The cruise operator said the cash will be enough to carry on for another full year, although it recognised the long-term risks on the travel industry such as change in policy and consumer behaviour.
READ: Carnival unveils new cruise ship delivery schedule and cancellations following pandemic disruption
In the quarter to May 31, the company swung to a US$4bn loss before tax from last year’s US$459mln profit amid cancellations. Passenger ticket revenue crashed 86% to US$446mln.
The FTSE 250-listed firm has reduced annual costs by US$7bn and slashed capital expenditure by US$5bn over the next 18 months, including a 9% cut to capacity by disposing of 13 ships.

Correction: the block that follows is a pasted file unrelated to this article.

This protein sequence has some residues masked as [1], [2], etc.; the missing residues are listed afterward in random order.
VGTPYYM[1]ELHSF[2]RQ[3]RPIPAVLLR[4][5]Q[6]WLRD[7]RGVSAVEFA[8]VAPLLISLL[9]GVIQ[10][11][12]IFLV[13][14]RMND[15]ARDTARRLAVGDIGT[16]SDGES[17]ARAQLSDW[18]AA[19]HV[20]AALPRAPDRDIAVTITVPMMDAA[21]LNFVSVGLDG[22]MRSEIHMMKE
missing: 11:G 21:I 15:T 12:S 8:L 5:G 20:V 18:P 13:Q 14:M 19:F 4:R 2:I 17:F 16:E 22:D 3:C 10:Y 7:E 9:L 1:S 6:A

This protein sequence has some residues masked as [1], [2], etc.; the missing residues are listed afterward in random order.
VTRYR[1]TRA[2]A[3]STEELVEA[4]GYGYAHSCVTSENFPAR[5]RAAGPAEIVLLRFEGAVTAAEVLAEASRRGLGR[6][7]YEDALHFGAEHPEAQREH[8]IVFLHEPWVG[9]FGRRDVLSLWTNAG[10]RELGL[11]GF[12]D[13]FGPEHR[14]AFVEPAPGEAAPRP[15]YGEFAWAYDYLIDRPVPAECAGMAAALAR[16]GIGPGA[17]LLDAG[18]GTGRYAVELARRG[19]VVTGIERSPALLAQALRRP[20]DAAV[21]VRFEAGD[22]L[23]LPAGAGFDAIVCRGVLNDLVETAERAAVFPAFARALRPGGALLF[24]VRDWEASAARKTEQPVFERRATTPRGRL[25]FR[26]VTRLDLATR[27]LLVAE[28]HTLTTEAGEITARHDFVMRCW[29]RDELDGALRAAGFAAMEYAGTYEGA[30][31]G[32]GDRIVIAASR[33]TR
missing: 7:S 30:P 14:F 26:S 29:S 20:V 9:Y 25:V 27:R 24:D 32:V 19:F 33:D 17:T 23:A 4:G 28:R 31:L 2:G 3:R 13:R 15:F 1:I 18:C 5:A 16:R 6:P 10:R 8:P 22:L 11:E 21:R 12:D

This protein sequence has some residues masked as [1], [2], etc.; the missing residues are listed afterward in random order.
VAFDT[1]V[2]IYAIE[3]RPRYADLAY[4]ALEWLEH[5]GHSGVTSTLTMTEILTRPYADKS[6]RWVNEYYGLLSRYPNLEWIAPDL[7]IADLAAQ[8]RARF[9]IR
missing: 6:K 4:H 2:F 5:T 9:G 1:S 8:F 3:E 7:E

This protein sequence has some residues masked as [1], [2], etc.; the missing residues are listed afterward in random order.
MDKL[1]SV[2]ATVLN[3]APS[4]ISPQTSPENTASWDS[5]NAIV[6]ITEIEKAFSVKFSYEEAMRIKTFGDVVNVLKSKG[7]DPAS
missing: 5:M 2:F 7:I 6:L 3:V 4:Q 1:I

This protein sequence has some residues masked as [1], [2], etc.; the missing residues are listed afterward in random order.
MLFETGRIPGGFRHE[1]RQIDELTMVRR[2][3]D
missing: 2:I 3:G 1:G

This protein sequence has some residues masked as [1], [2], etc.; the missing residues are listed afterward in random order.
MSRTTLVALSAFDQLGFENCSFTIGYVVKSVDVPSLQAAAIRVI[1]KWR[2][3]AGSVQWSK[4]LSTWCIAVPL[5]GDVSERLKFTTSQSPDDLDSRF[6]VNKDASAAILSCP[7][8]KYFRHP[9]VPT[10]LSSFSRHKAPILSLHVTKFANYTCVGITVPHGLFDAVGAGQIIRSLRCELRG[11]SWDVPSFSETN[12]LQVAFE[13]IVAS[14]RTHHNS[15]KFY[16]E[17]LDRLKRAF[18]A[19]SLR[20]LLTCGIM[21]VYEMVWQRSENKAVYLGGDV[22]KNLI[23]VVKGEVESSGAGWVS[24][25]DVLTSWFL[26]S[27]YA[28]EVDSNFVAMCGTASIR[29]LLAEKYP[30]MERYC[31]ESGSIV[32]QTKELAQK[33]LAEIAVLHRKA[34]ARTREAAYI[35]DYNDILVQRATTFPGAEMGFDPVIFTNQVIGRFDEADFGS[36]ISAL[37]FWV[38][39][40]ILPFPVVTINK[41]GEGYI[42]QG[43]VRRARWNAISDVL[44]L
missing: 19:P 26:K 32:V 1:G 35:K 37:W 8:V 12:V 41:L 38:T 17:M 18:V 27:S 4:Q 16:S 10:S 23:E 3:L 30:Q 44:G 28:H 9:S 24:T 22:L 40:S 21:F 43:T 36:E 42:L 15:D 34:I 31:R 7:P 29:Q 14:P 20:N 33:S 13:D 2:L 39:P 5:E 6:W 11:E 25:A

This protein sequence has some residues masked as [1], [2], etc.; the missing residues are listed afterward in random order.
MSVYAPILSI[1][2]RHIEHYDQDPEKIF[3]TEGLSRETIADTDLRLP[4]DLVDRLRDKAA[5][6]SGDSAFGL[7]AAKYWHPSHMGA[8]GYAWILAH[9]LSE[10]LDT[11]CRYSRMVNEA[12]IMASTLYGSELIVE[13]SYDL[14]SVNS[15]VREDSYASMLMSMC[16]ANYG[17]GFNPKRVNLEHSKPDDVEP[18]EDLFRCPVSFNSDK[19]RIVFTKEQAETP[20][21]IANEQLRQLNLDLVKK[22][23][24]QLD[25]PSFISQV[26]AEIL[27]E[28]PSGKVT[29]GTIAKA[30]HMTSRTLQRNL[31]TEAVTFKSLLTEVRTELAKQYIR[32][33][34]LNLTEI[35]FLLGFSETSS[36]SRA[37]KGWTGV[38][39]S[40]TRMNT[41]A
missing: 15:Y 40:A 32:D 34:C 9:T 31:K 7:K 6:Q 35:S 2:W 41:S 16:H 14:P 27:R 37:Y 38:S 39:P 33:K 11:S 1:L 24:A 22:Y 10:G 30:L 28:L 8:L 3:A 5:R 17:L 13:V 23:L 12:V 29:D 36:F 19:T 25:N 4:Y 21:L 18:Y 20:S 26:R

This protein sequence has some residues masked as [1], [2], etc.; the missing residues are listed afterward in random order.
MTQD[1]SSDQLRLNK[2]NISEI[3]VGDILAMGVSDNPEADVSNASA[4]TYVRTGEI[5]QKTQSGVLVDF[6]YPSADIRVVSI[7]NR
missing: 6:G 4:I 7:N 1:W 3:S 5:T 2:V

The remainder of the financial year to November is estimated to see a cash burn of US$650mln per month.
AIDA will be the first of its nine brands to resume operations with three ships in Germany in August.
But earlier on Friday the UK Foreign Office advised against travelling on cruises, leaving passengers unable to claim insurance.
Shares in Carnival advanced 3% to 971.71p, but were still 69% below end of February levels.